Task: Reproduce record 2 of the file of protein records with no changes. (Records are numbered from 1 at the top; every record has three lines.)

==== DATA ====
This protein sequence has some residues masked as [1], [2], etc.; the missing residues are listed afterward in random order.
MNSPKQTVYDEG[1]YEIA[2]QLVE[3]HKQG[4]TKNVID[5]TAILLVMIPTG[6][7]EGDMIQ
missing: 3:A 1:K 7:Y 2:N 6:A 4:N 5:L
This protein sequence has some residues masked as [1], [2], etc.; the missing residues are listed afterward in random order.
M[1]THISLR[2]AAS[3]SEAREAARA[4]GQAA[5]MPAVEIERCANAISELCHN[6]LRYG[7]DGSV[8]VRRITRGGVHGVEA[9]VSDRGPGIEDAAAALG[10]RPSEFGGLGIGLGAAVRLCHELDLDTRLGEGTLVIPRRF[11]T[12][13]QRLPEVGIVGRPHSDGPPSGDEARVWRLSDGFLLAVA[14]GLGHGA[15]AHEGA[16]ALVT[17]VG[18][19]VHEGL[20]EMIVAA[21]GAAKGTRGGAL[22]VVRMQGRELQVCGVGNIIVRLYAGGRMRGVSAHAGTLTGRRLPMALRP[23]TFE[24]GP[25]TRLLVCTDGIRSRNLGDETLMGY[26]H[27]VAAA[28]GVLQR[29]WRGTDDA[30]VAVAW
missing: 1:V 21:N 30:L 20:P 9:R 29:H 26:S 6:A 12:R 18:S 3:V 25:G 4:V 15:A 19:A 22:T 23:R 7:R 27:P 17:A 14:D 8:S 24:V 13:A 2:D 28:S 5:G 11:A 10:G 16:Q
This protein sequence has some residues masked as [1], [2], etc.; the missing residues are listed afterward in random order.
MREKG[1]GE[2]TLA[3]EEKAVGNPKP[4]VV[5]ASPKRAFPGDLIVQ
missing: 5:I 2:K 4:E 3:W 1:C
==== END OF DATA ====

This protein sequence has some residues masked as [1], [2], etc.; the missing residues are listed afterward in random order.
M[1]THISLR[2]AAS[3]SEAREAARA[4]GQAA[5]MPAVEIERCANAISELCHN[6]LRYG[7]DGSV[8]VRRITRGGVHGVEA[9]VSDRGPGIEDAAAALG[10]RPSEFGGLGIGLGAAVRLCHELDLDTRLGEGTLVIPRRF[11]T[12][13]QRLPEVGIVGRPHSDGPPSGDEARVWRLSDGFLLAVA[14]GLGHGA[15]AHEGA[16]ALVT[17]VG[18][19]VHEGL[20]EMIVAA[21]GAAKGTRGGAL[22]VVRMQGRELQVCGVGNIIVRLYAGGRMRGVSAHAGTLTGRRLPMALRP[23]TFE[24]GP[25]TRLLVCTDGIRSRNLGDETLMGY[26]H[27]VAAA[28]GVLQR[29]WRGTDDA[30]VAVAW
missing: 1:V 21:N 30:L 20:P 9:R 29:H 26:S 6:A 12:R 18:S 3:V 25:G 4:V 15:A 19:A 22:T 23:R 7:R 27:P 17:A 14:D 8:S 24:V 13:A 2:D 28:S 5:G 11:A 10:G 16:Q